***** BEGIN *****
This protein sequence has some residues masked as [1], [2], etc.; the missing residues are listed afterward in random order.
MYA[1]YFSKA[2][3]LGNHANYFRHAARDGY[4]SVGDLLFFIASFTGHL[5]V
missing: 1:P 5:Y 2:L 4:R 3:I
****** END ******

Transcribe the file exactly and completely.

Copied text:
This protein sequence has some residues masked as [1], [2], etc.; the missing residues are listed afterward in random order.
MYA[1]YFSKA[2][3]LGNHANYFRHAARDGY[4]SVGDLLFFIASFTGHL[5]V
missing: 1:P 5:Y 2:L 4:R 3:I